Prevention Of Nausea And Vomiting Associated With HEC
In a randomized, parallel, double-blind, active-controlled study, EMEND for injection 150 mg as a single intravenous infusion (N=1147) was compared to a 3-day oral EMEND regimen (N=1175) in patients receiving a HEC regimen that included cisplatin ( ≥ 70 mg/m²). All patients in both groups received dexamethasone and ondansetron (see Table 7). Patient demographics were similar between the two treatment groups. Of the total 2322 patients, 63% were men, 56% W hite, 26% Asian, 3% American Indian/Alaska Native, 2% Black, 13% Multi-Racial, and 33% Hispanic/Latino ethnicity. Patient ages ranged from 19 to 86 years of age, with a mean age of 56 years. Other concomitant chemotherapy agents commonly administered were fluorouracil (17%), gemcitabine (16%), paclitaxel (15%), and etoposide (12%).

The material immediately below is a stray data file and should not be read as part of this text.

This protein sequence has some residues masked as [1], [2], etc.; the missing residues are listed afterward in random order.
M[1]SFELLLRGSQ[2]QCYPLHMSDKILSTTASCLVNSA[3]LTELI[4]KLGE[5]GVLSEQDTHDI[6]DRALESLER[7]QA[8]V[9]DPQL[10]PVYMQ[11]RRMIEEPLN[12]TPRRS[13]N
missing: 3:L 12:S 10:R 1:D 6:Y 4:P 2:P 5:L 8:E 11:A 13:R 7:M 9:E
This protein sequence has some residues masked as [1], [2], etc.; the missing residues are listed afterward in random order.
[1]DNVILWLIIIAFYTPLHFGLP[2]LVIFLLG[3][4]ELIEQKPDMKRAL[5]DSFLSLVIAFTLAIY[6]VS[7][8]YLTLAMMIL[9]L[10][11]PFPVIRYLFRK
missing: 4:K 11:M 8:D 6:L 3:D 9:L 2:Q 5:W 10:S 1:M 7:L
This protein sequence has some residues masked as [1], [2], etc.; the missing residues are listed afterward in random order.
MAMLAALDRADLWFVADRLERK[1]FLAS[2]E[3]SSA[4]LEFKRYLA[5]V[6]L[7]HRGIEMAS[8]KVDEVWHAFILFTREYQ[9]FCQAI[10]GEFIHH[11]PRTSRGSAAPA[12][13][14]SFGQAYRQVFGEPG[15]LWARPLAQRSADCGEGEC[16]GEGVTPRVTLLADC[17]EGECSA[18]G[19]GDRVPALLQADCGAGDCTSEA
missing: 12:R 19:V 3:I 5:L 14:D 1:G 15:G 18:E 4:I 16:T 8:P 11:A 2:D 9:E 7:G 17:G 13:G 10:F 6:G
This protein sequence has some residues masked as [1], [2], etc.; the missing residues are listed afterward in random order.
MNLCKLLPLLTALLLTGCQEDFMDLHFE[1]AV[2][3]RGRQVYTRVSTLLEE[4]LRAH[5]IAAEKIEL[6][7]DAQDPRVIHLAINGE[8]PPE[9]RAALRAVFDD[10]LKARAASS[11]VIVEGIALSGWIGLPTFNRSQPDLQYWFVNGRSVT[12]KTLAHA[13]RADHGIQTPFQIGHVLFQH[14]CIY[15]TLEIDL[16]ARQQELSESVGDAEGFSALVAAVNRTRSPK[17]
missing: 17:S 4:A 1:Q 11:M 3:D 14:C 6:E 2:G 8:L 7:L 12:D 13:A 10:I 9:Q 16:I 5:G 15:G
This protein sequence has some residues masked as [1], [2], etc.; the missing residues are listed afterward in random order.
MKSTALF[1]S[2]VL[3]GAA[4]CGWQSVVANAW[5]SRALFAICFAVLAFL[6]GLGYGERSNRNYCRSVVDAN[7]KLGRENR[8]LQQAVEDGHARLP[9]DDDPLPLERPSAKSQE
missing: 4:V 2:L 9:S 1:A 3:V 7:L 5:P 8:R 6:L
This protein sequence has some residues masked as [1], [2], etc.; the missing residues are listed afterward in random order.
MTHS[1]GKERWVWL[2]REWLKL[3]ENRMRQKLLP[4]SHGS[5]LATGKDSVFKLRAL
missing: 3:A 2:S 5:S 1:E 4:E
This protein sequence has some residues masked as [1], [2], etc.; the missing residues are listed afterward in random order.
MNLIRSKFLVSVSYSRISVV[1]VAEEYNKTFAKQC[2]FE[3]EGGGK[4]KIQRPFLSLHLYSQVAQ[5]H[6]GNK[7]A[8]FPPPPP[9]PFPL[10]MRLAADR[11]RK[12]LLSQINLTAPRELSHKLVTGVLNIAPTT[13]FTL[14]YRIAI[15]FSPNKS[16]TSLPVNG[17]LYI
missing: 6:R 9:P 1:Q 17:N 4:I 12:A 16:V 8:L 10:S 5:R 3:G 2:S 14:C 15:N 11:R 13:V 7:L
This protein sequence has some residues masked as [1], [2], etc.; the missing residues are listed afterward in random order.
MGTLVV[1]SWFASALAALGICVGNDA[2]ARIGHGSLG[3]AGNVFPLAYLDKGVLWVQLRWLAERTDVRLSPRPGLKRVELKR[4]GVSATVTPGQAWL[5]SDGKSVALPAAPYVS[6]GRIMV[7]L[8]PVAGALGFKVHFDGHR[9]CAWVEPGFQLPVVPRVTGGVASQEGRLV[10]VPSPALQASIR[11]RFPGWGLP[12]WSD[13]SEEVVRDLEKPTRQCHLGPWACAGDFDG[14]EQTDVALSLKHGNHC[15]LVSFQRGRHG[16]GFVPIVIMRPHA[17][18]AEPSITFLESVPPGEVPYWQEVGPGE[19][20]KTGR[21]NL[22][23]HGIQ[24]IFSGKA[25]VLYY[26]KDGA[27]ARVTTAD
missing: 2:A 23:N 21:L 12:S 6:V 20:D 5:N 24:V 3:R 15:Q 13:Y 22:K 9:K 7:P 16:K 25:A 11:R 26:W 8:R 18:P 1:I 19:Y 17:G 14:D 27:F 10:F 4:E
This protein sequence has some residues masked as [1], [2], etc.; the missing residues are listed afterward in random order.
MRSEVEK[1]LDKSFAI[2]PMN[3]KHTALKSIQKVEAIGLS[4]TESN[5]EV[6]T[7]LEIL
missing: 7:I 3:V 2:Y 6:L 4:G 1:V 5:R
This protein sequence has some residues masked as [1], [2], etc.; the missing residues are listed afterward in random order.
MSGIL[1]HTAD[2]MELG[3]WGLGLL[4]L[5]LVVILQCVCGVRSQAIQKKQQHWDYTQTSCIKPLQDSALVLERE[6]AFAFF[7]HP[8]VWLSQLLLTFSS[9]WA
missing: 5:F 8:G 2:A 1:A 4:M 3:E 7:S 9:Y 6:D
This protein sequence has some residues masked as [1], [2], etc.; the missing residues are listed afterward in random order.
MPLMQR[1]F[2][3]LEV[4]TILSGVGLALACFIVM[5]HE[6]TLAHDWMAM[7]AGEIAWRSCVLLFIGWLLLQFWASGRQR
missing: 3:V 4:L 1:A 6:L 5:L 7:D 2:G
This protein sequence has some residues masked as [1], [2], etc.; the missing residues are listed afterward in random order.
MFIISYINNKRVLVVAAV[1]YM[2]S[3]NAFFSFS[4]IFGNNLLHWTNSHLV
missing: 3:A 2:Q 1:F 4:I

Table 7 : Treatment Regimens
in HEC Trial*
|Day 1||Day 2||Day 3||Day 4|
|EMEND for injection||150 mg intravenously over 20 to 30 minutes approximately 30 minutes prior to chemotherapy||none||none||none|
|Oral dexamethasone†||12 mg||8 mg||8 mg twice daily||8 mg twice daily|
|Oral EMEND Regimen|
|EMEND capsules||125 mg||80 mg||80 mg||none|
|Oral dexamethasone§||12 mg||8 mg||8 mg||8 mg|
|*EMEND for injection placebo,
EMEND capsules placebo and dexamethasone placebo (in the evenings on Days 3 and
4) were used to maintain blinding.
†Dexamethasone was administered 30 minutes prior to chemotherapy treatment on Day 1 and in the morning on Days 2 through 4. Dexamethasone was also administered in the evenings on Days 3 and 4. The 12 mg dose of dexamethasone on Day 1 and the 8 mg once daily dose on Day 2 reflects a dosage adjustment to account for a drug interaction with the EMEND for injection regimen [see Pharmacokinetics].